Abstract 1571: Association of Chronic Kidney Disease With Atrial Fibrillation in the United States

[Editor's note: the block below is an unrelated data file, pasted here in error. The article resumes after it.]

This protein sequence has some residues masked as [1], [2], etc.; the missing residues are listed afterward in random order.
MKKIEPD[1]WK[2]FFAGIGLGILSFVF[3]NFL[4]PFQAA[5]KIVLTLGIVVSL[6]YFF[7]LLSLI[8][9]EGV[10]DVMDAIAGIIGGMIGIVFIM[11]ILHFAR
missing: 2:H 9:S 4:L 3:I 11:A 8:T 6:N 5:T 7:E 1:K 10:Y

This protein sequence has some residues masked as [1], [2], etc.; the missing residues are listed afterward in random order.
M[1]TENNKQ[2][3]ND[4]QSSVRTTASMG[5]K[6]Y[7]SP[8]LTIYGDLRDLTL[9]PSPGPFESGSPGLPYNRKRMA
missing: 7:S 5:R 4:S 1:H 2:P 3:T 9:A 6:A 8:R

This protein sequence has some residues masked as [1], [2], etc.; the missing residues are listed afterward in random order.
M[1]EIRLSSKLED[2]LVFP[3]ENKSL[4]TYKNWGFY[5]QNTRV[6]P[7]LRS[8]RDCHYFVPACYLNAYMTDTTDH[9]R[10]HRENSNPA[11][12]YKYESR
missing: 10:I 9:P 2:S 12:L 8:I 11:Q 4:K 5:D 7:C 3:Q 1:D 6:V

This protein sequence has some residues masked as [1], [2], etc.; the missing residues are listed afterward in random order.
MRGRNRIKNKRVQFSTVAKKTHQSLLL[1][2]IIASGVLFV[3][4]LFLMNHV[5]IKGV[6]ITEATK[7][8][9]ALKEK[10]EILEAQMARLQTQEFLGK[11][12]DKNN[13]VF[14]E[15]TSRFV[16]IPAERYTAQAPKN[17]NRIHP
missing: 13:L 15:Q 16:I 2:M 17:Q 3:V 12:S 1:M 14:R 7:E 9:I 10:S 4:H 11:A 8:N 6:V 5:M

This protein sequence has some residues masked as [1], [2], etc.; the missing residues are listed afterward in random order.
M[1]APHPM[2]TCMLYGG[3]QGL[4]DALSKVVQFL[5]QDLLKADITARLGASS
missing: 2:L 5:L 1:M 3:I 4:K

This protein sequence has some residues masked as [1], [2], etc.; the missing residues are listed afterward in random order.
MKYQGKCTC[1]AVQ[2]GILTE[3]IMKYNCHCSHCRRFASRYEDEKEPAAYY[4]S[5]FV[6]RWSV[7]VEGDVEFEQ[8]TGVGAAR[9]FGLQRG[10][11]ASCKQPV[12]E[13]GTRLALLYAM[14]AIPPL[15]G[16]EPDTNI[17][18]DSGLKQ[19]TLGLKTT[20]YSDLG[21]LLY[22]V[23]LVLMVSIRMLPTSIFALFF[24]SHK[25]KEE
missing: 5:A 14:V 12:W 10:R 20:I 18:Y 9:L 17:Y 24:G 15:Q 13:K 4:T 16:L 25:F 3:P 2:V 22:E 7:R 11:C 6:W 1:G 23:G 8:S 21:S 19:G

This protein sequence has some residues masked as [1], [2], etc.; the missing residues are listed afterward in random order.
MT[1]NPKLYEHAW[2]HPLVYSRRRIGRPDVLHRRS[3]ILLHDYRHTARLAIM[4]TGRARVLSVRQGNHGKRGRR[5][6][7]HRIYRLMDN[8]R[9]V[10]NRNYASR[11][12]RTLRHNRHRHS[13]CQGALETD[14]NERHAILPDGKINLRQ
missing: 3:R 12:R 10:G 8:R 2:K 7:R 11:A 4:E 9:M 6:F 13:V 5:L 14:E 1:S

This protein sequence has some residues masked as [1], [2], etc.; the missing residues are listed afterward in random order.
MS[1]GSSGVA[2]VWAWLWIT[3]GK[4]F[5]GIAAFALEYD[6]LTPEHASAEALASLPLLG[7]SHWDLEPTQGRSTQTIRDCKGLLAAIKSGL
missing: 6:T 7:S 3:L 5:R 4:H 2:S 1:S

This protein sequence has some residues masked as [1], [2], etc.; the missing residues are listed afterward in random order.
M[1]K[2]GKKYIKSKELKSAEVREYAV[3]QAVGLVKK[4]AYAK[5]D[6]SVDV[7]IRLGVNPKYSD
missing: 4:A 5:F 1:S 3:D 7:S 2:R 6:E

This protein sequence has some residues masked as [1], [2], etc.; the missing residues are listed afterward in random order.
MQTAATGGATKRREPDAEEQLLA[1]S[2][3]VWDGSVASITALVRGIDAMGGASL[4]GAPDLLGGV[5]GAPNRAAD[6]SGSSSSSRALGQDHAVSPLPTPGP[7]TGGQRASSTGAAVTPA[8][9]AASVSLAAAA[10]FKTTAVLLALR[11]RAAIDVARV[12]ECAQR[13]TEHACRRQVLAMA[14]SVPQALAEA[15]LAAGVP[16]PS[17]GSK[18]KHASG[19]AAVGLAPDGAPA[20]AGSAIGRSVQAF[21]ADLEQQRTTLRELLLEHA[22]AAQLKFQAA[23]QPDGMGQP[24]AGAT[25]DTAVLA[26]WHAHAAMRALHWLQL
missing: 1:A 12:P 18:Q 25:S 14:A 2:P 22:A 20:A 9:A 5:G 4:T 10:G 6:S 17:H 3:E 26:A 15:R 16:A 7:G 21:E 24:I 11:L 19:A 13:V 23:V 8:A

Atrial fibrillation (AF) is common among patients with end-stage renal disease, but little is known about its prevalence among adults with chronic kidney disease (CKD) of lesser severity. We studied the association of CKD with electrocardiogram-confirmed AF among 26,917 participants in the REasons for Geographic and Racial Differences in Stroke (REGARDS) study, a population-based cohort of African-American and white US adults ≥45 years of age. During an in-home study visit, blood and urine samples were collected and electrocardiograms were conducted by trained staff. Estimated glomerular filtration rate (eGFR) was calculated using the abbreviated Modification of Diet in Renal Disease study equation and microalbuminuria was defined as a urinary albumin to creatinine ratio ≥30 mg/g. Patients were categorized by renal function: no CKD (eGFR ≥60 ml/min/1.73m2 without microalbuminuria; n=21,081), stage 1–2 CKD (eGFR ≥60 ml/min/1.73m2 with microalbuminuria; n=2,938), stage 3 CKD (eGFR 30 to 59 ml/min/1.73m2; n=2,683) and stage 4 –5 CKD (eGFR <30 ml/min/1.73m2; n=215). The prevalence of AF in each category was 1.0, 2.8, 2.7 and 4.2%, respectively. Compared to participants without CKD, the age, race, sex adjusted odds ratios for prevalent AF were 2.67 (95% CI 2.04 –3.48), 1.68 (95% CI 1.26 –2.24) and 3.52 (95% CI 1.73–7.15) among those with stage 1–2, stage 3 and stage 4 –5 CKD, respectively (Table⇓). The association between CKD and prevalent AF was attenuated but remained statistically significant after further multivariable adjustment. This association also remained consistent across subgroups, including African-Americans and whites. In conclusion, CKD is associated with an increased prevalence of AF in this population-based cohort of US adults.